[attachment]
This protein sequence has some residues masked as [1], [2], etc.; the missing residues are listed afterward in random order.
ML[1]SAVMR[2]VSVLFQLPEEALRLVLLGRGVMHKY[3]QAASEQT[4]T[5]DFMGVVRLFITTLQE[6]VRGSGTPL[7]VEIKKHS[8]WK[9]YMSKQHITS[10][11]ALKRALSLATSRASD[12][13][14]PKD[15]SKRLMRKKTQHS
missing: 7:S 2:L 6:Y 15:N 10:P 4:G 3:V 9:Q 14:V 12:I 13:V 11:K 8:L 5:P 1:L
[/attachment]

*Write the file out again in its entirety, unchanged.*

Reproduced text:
This protein sequence has some residues masked as [1], [2], etc.; the missing residues are listed afterward in random order.
ML[1]SAVMR[2]VSVLFQLPEEALRLVLLGRGVMHKY[3]QAASEQT[4]T[5]DFMGVVRLFITTLQE[6]VRGSGTPL[7]VEIKKHS[8]WK[9]YMSKQHITS[10][11]ALKRALSLATSRASD[12][13][14]PKD[15]SKRLMRKKTQHS
missing: 7:S 2:L 6:Y 15:N 10:P 4:G 3:V 9:Q 14:V 12:I 13:V 11:K 8:L 5:P 1:L